But we were not German Jews. My mother could speak German since her town in Poland was across a bridge from Germany, but this did not suffice. My father was determined that we attend Sunday school there. These were depression days and the temple was trying to pay off its mortgage. I assume that is why they decided to accept non-German Jewish members. And so, that began my lifelong affiliation with Har Sinai, which stands for "mountain of God".

Every Friday night we attended services, Saturday we attended the childrens' services and Sunday we went to Sunday school. Later, I sang in the choir next to that beautiful organ. The rabbi became my mentor in many ways. One Christmas season when I asked him if I should sing the carols in school, he said, "you must have respect for their religion and expect that they will have respect for yours." I was confirmed and married at Har Sinai.

The definition of religion that we learned was: religion is based on the relationship of man to man and through that relationship one finds God.

During the early Hitler years, we realized that one of our neighbor's sons went off to Germany to fight for the"fatherland". My father said that even the dog was a Nazi. Several of the German children in my class in school called me the "little Jew." My most bitter memory, however, was of two of our neighbor's children with whom we had played for several years. One night they came running over to our house crying. When their parents came for them, we found out that they were moving to Teaneck to join the Nazi bund. During those years in the 30's I had nightmares of being grabbed and put in a concentration camp.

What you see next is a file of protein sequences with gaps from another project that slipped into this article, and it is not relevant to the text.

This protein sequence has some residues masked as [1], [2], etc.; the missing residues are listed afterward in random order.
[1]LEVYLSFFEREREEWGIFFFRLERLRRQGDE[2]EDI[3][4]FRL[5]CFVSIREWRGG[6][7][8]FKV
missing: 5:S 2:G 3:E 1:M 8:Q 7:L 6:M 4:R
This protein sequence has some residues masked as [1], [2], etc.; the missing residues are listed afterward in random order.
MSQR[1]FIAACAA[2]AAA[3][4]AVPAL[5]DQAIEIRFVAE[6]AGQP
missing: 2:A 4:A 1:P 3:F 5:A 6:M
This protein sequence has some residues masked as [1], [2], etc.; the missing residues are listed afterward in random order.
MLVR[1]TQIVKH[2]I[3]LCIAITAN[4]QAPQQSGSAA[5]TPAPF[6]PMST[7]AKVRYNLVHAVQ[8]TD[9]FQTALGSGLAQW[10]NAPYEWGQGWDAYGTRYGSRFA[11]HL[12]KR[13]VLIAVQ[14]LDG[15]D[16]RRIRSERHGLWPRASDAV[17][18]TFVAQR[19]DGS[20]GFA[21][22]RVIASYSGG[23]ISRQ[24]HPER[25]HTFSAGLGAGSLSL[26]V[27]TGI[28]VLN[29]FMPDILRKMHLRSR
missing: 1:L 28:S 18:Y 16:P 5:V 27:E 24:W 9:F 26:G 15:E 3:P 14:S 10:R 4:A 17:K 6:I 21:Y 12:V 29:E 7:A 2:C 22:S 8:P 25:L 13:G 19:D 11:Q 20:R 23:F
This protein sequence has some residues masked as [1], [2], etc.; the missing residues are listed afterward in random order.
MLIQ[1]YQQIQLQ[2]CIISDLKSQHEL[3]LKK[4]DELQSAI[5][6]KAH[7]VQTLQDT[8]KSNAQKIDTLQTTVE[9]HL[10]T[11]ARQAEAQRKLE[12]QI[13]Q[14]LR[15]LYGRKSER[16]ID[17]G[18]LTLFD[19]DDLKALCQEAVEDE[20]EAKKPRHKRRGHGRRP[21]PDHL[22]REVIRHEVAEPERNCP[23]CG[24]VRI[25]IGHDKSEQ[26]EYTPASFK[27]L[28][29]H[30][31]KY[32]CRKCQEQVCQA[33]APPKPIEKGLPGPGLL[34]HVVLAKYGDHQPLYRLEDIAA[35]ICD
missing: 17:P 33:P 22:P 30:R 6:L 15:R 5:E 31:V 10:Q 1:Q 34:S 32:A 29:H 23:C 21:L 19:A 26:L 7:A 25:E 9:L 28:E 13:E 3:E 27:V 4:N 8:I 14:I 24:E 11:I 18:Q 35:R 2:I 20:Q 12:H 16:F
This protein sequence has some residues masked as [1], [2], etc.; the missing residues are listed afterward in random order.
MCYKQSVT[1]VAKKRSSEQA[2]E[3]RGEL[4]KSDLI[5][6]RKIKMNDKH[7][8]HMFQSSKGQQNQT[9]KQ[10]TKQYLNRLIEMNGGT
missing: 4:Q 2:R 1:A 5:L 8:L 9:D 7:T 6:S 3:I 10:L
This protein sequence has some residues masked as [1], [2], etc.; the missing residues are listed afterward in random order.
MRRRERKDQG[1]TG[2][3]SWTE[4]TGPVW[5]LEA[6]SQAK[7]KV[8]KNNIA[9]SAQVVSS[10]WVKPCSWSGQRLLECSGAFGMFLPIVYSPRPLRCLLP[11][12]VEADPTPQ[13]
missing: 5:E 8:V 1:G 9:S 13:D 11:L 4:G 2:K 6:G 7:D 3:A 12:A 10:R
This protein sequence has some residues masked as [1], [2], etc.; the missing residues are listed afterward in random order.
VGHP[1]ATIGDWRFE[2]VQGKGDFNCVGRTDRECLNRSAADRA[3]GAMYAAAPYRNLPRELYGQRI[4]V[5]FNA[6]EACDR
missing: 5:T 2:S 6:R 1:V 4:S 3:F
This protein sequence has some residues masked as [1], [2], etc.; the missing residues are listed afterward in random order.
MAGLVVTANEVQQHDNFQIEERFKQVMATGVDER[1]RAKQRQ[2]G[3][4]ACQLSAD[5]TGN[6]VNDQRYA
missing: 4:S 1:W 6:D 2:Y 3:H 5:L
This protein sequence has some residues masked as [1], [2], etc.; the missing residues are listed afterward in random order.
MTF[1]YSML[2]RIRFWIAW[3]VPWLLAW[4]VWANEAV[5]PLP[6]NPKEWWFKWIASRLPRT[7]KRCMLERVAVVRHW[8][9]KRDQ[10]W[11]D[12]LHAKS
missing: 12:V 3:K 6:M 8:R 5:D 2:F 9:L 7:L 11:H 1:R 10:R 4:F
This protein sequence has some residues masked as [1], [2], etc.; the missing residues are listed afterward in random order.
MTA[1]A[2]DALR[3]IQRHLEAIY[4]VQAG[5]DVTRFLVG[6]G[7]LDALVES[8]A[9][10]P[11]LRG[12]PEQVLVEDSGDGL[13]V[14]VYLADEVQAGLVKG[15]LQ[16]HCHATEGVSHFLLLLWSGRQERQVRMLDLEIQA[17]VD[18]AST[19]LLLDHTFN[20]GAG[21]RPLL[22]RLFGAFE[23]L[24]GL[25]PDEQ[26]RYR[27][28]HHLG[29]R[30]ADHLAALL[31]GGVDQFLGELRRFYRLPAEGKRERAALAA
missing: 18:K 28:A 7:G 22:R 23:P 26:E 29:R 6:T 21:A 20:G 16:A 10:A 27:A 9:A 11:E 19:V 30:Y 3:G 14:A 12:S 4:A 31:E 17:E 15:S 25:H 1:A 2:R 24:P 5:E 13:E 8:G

These feelings were intensified when, in 1936, I was ready for college. My father and mother went to Trenton High School to ask the principal which was the best school for their daughter who was graduating with honors. She said "Radcliffe" but added that they had a Jewish quota and she did not think they would accept me. My father said that I was going to apply. I was very worried but we always did what he said. Later, when I was admitted and realized that this was a college with many Jewish students, I went back to my high school and informed the principal that she was mistaken. Yet, my first day at Radcliffe, when I arrived at my dormitory, Barnard Hall, I am ashamed to say that I feared to have my mother come inside with me because she had an accent. Mrs. Smith, the housemother, greeted us so graciously that those fears were allayed.

I must add another story in this vein that I cherish. My father came up to visit me during my freshman year. He insisted on meeting the president of the college, Miss Ada Louise Comstock. We went to her office and were shown inside. I was so embarrassed when my dad said, "You are lucky to have Ruth here. She was an honors student at Trenton High School." Miss Comstock, who, of course, did not know me, answered ",we are very happy to have a student like Ruth with us." I could have kissed her.

During my long life I have had many high points such as: my marriage to Jim, whom I met when I was a sophomore at Radcliffe, and when he was attending Harvard Law School and whom I married in 1940; the lifelong friends I made while I was a student at Radcliffe; my children, grandchildren and great granddaughter; my attaining a Ph.D at New York University; or my becoming a professor and an associate dean at the City College of New York. Yet, I always am that little Jewish girl.


from the August 2012 Edition of the Jewish Magazine